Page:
Samuel G Oltman, ND, RMSK
My wife, Sara, is 39 weeks pregnant. We are expecting our first child, George "Geo" Michael Oltman, any day now. During the last 9 months, she, like so many other pregnant women, has been experiencing various musculoskeletal aches and pains. Her primary issue has been sciatica, which is very common in pregnancy among other kinds of pelvic pain. Other common areas of pain during pregnancy are foot, knee, and hand (1). These changes follow a basic pattern that show the effects of hormonal changes on the ligaments. While most of these aches and pains of pregnancy resolve on their own, continued postpartum ligament laxity is a common problem that can be effectively treated with prolotherapy.
Sex hormones affect every system in the body, including the connective tissues and muscles of the body, changing injury risk in accordance with exposure to estrogen. Ligaments are the connective tissue that hold our bones together. Estrogen makes ligaments more pliable (less stiff), making them more susceptible to sprains, muscle tightness, and injury because they have too much give, making the joint unstable. In a menstruating female, the levels of estrogen (and progesterone) fluctuate monthly, and we can see injury risk in female athletes fluctuate in accordance with estrogen exposure. There is an increased injury risk when the ligaments are most pliable when estrogen is higher in the late follicular phase (the week prior to ovulation), and during the entire course of a pregnancy (2).
Pregnancy results in a prolonged exposure to estrogen and relaxin (a different hormone that occurs only in pregnancy to also make tissues more pliable), that continue to increase as the pregnancy goes on. Both of these hormones contribute to increased ligament laxity (3). This is the primary cause of pregnancy-related musculoskeletal issues: as the body prepares to deliver a baby through the pelvis, the hormones that prep the pelvis act all over the body and create ligament laxity everywhere. Research has found knee laxity that develops during pregnancy does not return to normal after pregnancy (4). Repeated pregnancies increase risk of continued ligament laxity due to increased total exposure. When pain persists after pregnancy, addressing the ligaments with prolotherapy can be the key for continued musculoskeletal health and injury prevention.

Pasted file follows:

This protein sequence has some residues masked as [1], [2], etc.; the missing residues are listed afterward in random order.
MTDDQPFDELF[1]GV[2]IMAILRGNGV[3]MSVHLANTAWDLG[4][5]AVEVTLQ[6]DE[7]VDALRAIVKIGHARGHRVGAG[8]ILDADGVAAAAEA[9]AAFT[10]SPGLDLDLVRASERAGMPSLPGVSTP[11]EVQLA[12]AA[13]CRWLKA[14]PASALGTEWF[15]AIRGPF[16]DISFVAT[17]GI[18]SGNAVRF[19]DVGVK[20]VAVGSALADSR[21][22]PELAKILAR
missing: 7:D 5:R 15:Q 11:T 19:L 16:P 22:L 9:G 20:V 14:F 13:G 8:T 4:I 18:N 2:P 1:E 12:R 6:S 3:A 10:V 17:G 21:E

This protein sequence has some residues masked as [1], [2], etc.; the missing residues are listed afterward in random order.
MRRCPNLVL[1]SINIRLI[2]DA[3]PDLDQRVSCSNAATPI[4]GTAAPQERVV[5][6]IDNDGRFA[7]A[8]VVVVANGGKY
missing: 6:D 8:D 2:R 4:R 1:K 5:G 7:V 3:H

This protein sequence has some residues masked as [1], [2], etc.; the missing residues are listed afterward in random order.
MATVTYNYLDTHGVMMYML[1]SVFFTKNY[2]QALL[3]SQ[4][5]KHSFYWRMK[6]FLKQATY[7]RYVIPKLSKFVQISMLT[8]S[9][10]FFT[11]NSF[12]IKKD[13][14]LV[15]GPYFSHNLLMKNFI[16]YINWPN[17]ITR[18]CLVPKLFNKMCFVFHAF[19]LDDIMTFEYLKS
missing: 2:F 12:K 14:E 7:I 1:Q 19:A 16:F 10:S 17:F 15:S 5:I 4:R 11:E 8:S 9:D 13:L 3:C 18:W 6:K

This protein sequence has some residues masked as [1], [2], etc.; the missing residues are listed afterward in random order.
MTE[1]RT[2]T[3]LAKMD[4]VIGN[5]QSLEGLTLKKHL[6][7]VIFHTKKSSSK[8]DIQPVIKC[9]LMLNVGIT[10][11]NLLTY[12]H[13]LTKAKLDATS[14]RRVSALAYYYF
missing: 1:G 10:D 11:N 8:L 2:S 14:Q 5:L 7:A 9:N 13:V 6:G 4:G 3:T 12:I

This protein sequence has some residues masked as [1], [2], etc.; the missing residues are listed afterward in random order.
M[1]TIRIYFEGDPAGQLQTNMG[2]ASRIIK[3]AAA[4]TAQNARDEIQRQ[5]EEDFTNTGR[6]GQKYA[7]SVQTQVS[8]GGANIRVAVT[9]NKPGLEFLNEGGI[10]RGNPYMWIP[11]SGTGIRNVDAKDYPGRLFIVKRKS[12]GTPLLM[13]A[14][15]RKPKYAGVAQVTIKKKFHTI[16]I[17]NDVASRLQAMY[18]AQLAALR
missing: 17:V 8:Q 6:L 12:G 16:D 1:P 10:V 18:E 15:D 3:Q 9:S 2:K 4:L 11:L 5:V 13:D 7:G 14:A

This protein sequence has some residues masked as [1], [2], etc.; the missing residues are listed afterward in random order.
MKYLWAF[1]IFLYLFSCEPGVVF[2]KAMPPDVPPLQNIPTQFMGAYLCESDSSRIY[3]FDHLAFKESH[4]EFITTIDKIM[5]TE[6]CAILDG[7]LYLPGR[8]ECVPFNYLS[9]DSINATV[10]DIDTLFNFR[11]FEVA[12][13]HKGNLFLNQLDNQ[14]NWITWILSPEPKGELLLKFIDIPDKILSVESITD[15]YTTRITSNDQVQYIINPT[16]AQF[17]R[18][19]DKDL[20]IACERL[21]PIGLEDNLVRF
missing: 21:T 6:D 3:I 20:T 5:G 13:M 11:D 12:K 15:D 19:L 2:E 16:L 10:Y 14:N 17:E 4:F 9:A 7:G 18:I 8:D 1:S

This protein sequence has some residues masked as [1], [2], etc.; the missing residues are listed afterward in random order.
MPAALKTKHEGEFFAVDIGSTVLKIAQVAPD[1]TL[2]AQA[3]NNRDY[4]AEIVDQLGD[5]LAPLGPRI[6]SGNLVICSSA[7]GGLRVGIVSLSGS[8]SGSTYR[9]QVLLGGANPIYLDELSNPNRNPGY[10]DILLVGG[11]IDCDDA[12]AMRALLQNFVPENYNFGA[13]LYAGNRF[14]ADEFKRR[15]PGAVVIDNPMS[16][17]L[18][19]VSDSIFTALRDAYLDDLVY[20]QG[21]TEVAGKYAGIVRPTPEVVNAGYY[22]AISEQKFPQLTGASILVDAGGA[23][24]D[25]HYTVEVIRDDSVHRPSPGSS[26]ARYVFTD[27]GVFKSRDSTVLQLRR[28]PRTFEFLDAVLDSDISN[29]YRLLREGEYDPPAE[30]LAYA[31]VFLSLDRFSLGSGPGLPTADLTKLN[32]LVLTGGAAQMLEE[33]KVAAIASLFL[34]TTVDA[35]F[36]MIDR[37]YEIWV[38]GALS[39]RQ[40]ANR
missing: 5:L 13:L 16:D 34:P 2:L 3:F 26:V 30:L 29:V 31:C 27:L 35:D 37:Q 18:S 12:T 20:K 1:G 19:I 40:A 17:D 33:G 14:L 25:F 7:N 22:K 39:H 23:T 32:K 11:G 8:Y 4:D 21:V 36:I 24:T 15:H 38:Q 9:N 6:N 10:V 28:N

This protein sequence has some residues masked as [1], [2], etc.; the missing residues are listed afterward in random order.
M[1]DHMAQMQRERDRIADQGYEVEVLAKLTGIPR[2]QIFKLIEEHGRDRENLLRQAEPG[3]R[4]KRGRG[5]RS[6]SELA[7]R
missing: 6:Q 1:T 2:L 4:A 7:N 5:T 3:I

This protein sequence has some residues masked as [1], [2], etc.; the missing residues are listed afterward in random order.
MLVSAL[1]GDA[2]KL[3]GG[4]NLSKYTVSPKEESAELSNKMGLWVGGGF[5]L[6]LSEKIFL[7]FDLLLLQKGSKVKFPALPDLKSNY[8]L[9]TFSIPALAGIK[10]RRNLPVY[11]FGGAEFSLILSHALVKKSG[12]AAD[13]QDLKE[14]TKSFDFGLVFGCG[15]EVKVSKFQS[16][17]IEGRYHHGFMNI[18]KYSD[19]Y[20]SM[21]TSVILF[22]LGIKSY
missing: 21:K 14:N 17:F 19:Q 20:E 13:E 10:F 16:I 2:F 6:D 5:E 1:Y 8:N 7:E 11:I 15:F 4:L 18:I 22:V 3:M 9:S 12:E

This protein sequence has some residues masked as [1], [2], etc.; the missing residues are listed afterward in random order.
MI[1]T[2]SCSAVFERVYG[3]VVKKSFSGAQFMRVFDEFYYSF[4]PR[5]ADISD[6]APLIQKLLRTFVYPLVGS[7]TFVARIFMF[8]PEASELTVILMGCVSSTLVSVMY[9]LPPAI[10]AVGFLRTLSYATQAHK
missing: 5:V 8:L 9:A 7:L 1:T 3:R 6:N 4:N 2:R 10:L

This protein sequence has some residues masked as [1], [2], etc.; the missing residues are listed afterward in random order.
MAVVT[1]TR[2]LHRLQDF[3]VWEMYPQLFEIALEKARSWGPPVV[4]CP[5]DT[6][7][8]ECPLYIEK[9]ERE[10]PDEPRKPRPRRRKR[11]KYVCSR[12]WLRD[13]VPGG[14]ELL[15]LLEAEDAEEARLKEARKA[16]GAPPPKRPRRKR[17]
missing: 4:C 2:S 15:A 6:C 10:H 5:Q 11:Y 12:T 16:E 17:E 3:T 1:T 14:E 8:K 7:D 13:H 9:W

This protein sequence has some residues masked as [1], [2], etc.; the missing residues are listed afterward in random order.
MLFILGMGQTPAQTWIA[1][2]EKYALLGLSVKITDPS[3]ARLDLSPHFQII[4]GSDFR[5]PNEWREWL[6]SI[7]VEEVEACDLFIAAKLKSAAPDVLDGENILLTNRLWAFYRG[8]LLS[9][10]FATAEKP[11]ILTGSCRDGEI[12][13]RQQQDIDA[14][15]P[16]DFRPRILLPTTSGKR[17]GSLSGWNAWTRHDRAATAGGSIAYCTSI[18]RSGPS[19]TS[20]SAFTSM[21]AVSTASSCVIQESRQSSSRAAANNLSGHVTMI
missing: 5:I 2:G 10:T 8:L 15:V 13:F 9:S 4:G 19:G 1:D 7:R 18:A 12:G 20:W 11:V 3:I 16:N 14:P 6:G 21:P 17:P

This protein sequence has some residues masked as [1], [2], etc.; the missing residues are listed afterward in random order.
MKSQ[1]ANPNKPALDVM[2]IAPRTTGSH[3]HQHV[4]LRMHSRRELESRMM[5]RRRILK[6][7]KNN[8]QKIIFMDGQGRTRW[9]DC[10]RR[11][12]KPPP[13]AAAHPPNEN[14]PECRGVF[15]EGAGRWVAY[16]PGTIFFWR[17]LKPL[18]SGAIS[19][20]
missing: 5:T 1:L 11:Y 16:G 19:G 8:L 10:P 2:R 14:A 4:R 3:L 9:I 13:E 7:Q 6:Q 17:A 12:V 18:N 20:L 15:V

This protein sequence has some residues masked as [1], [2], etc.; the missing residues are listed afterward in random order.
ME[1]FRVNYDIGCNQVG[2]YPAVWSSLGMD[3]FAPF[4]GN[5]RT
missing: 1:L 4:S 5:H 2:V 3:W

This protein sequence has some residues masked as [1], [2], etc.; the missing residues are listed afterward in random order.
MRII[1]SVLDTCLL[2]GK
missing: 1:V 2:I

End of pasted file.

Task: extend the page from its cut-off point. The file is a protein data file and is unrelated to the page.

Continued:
Most pain will resolve on its own after the pregnancy. I recommend postpartum physical therapy to everyone whether they have a specific pain or not, in order to jump start a fitness routine. Like with everything, exercise continues to be the best medicine and strength is our greatest compensation mechanism.
For those with persistent pain that physical therapy is not fully addressing, prolotherapy is an effective therapy that addresses the underlying ligament laxity and pliability (5, 6). By injecting the prolotherapy solution (hypertonic dextrose) into the key supportive ligament structures, the joint becomes more stable, the muscles around it can relax, and the pain recedes. Stabilization also has the benefit of helping to prevent osteoarthritis.
I often see women postpartum with sacroiliac (SI) joint and/or ligament pain that have sciatica or just glute and low back tightness. Foot pain is common as the connective tissue changes can make the feet wider and the ankle less stable. Knee instability can be exacerbated by these hormonal changes too. Prolotherapy, or PRP in more severe cases, can be effective in all of these issues because it addresses the cause: unstable joints with tight muscles trying to hold it all together.
Whether a preexisting condition was made worse or a new problem arose, if pregnancy was the trigger, ligament laxity is likely the underlying cause. Prolotherapy addresses this underlying cause directly. See an expert with years of experience, image-guided precision, and a holistic approach at Cascade Regenerative Medicine. Schedule today and Keep Moving.